Other yogurt products that are high in protein include unsweetened low fat yogurt, which provides 11.9 grams of protein per 8-ounce (227-gram) container, and kefir, which provides 9.21 grams of protein per 1 cup (243 mL) (15Trusted Source, 16Trusted Source).
Dairy milk contains a little of nearly every nutrient that your body needs.
It’s a good source of high quality protein, and it’s high in vitamins and minerals, like calcium, phosphorus, and riboflavin (vitamin B2) (17Trusted Source).
Many people with lactose intolerance can’t tolerate milk and other dairy products, and they avoid many dairy-containing foods (18Trusted Source).
Fortunately, there’s a variety of lactose-free products now on the market, including lactose-free milk, cheeses, and yogurts.
Nondairy milk alternatives, like cashew milk and coconut milk, can be a good substitute for milk in many cases, but they’re usually much lower in protein and don’t contain the same nutrients.
If you drink dairy milk, including lactose-free milk, it can be a good choice to increase your protein intake.
One cup (246 mL) of dairy milk provides 8.32 grams of protein (17Trusted Source).
Lentils are among the richest sources of plant-based protein you can eat, making them an excellent choice if you’re following a vegetarian or vegan diet.
Plus, they’re loaded with other nutrients too, including fiber, folate, magnesium, potassium, iron, copper, and manganese (19Trusted Source).
Studies show that people who regularly consume lentils and other legumes have a lower risk of developing health conditions like heart disease and fatty liver disease (20Trusted Source, 21Trusted Source).
One hundred grams (about 1/2 cup) of cooked lentils provides 9.02 grams of protein (19Trusted Source).
Other high protein legumes include chickpeas, which provide 7.05 grams of protein per 100 grams cooked, and black beans, which provide 8.86 grams of protein 100 grams cooked (22Trusted Source, 23Trusted Source).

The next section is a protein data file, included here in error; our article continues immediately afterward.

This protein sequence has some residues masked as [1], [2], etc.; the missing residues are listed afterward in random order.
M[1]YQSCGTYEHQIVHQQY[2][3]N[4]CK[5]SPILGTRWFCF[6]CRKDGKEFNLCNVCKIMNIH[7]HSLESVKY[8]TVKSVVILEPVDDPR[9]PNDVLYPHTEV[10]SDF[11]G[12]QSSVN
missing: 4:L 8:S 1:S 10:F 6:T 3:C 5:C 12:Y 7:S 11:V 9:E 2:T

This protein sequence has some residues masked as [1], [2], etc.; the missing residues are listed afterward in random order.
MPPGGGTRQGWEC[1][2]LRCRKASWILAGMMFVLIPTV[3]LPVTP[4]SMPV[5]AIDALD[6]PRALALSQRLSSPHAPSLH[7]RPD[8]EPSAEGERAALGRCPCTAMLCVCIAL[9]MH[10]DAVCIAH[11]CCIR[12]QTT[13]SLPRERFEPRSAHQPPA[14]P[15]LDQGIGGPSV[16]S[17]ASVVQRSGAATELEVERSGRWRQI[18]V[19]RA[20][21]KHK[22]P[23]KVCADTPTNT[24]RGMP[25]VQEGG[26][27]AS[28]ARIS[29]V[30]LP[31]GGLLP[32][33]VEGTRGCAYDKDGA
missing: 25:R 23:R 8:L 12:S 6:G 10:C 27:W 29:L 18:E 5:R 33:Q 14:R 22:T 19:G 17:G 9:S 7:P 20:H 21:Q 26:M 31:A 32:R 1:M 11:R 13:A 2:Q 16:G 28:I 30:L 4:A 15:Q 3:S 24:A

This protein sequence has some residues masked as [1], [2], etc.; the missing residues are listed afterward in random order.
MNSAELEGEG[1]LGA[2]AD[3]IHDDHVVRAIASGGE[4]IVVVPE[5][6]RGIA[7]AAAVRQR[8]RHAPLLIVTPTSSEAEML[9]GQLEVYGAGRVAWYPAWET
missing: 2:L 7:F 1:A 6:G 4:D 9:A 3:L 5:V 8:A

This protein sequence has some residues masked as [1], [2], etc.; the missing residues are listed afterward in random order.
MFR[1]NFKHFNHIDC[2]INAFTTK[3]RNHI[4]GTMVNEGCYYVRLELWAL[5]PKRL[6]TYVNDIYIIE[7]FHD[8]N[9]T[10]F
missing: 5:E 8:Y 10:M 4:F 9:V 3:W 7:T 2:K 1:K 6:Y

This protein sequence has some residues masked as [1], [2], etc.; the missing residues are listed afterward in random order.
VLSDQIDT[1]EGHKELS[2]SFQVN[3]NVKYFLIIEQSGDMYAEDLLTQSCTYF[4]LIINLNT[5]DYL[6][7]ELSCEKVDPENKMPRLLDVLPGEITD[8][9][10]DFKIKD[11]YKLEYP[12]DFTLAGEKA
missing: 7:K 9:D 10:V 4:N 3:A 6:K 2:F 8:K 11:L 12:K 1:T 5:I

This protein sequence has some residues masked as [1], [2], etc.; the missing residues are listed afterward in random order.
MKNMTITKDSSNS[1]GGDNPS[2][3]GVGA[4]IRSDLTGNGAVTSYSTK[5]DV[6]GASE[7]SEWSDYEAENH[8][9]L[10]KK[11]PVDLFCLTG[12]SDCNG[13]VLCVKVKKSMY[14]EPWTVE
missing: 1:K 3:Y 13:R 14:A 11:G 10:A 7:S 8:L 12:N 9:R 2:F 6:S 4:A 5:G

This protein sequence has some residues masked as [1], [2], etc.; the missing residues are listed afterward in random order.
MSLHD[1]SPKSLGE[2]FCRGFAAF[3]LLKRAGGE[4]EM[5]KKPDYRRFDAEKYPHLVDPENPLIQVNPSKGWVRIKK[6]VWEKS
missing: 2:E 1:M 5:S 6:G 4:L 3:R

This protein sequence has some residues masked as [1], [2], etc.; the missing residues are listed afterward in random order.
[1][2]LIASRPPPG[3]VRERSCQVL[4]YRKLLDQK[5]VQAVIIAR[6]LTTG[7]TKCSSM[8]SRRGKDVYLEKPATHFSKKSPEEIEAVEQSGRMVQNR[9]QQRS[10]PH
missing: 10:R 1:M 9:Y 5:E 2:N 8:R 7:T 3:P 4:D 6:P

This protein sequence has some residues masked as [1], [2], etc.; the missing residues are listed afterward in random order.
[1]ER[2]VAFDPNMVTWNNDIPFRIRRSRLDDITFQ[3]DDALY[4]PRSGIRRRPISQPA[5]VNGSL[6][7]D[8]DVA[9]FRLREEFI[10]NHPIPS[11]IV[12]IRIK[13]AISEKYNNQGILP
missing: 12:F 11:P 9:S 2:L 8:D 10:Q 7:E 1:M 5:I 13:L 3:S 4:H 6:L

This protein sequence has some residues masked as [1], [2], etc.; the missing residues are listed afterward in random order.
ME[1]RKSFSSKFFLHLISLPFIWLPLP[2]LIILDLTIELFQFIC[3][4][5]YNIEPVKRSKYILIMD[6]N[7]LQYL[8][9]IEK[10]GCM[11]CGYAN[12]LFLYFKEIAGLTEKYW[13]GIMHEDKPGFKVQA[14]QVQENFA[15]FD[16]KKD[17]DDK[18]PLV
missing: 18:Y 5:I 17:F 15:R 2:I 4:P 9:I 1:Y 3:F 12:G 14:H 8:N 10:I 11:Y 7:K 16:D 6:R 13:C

8. Lean beef
Lean beef is a rich source of protein. It’s also high in bioavailable iron, zinc, selenium, and vitamins B12 and B6 (24Trusted Source).
Red meat can be a part of a healthy diet, but it’s best to moderate your intake. Consuming high amounts of red meat has been linked to a higher risk of developing certain health conditions, including colorectal cancer (25Trusted Source).
Try cutting back on red meat and eating plant-based protein, fish, and poultry more frequently.
A 3-ounce (85-gram) serving of lean beef provides 24.6 grams of protein (24Trusted Source).
Fish is an excellent source of protein and provides a number of important vitamins and minerals, like iodine, selenium, and vitamin B12 (26Trusted Source).
People who include a lot of fish in their diet tend to have a lower risk of health conditions like heart disease and type 2 diabetes (27Trusted Source, 28Trusted Source).
Plus, fatty fish like salmon and herring are high in omega-3 fats, which have powerful benefits for your overall health, including supporting heart health (29Trusted Source).
All types of fish are high in protein. For example, half a salmon fillet (124 grams) provides 30.5 grams of protein, while a cod fillet (180 grams) provides 41 grams of protein (30Trusted Source, 31Trusted Source).